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$19K Grammy grant will help MTSU digitize new bluegrass collection

MTSU’s Center for Popular Music is the recipient of another national grant from the Grammy Foundation, this time to digitize an extensive, “historically and culturally significant” live bluegrass audio collection from Indiana music lover Marvin Hedrick.

This rare 45 rpm single by “The Weedpatch Boys,” released in 1963, is part of a large “historically and culturally significant” bluegrass audio collection recently donated to MTSU’s Center for Popular Music by the family of Indiana music lover Marvin Hedrick. Hedrick was a member of the band, as were his two sons. The center received a $19,537 grant from the Grammy Foundation April 6 to preserve and digitize the collection.

This rare 45 rpm single by “The Weedpatch Boys,” released in 1963, is part of a large “historically and culturally significant” bluegrass audio collection recently donated to MTSU’s Center for Popular Music by the family of Indiana music lover Marvin Hedrick. Hedrick was a member of the band, as were his two sons. The center received a $19,537 grant from the Grammy Foundation April 6 to preserve and digitize the collection.

The $19,537 grant will make the center an even greater research resource for MTSU students and faculty as well as scholars from across the world, director Greg Reish said.

“Mr. Hedrick was, among other things, a fixture at the Bean Blossom Bluegrass Festival,” Reish explained. “He lived in Brown County, where the festival’s held, and befriended Bill Monroe and all the other pioneers of bluegrass. He also was very helpful to younger folklorists who took a serious interest in bluegrass.”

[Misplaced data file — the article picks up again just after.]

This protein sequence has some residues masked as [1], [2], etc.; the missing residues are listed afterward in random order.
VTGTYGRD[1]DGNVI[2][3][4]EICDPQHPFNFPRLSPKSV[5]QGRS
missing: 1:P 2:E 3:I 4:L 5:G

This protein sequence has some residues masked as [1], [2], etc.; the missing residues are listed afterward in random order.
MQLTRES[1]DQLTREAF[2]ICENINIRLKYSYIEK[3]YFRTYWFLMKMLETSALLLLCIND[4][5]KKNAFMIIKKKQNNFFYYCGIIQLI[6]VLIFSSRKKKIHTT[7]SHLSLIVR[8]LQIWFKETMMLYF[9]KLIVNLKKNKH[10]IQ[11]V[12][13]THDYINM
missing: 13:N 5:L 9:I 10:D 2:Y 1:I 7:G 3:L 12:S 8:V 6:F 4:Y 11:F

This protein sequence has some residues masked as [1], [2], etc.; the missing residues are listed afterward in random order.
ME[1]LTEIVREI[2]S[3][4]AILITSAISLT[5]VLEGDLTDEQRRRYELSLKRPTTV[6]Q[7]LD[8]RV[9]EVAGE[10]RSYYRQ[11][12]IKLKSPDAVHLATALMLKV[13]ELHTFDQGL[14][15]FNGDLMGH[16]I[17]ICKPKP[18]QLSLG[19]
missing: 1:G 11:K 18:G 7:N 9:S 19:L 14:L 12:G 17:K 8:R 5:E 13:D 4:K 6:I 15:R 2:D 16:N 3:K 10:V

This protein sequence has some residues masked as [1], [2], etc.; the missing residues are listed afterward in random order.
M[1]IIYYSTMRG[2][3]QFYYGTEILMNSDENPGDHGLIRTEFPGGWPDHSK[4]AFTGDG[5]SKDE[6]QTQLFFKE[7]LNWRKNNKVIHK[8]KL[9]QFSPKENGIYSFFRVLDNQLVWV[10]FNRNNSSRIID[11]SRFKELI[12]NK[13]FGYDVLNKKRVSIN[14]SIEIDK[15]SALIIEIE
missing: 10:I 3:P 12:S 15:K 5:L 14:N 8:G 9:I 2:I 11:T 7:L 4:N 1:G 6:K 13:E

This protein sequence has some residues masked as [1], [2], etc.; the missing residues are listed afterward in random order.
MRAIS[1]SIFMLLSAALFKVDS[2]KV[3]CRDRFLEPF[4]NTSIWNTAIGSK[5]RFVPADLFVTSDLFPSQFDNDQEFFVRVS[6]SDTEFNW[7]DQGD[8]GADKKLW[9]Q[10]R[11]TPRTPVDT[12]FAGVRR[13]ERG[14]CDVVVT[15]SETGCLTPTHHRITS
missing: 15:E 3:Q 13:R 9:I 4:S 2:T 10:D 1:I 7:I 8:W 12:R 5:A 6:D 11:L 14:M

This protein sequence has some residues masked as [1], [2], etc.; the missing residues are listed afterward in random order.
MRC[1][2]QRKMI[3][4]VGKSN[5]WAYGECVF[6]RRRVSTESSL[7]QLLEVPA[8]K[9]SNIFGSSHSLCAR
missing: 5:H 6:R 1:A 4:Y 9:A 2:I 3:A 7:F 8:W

Hedrick, a Nashville, Indiana, radio and TV repairman as well as a musician, recorded priceless festival performances and backstage jam sessions as well as impromptu sessions at his shop. He died in 1973.

His sons, Gary and David, donated 167 open-reel tapes, a variety of other sound recordings and photographs to the Center for Popular Music last year for preservation and archiving.

The Grammy Foundation grant, which is one of 20 nationwide announced April 6, will allow the center to “catalog, preserve, digitize and disseminate the tapes and their contents via a dedicated website and the center’s documentary label, Spring Fed Records,” foundation officials said.

“The Marvin Hedrick Audio Collection is one of the most historically and culturally significant collections of live bluegrass recordings in existence,” the Grammy Foundation report concludes.

Click on the logo to visit the CPM website.

Click on the logo to visit the CPM website.

The Center for Popular Music received a similar Grammy Foundation grant in 2013 to organize and archive 3,850 cassette and open-reel tapes of music, oral histories and field recordings of Dr. Charles Wolfe, an MTSU English professor who captured musical and interview audio from hundreds of country, blues and bluegrass music practitioners over four decades.

Wolfe, who died in 2006, also donated his work to the center, which has since made the collection accessible on its website.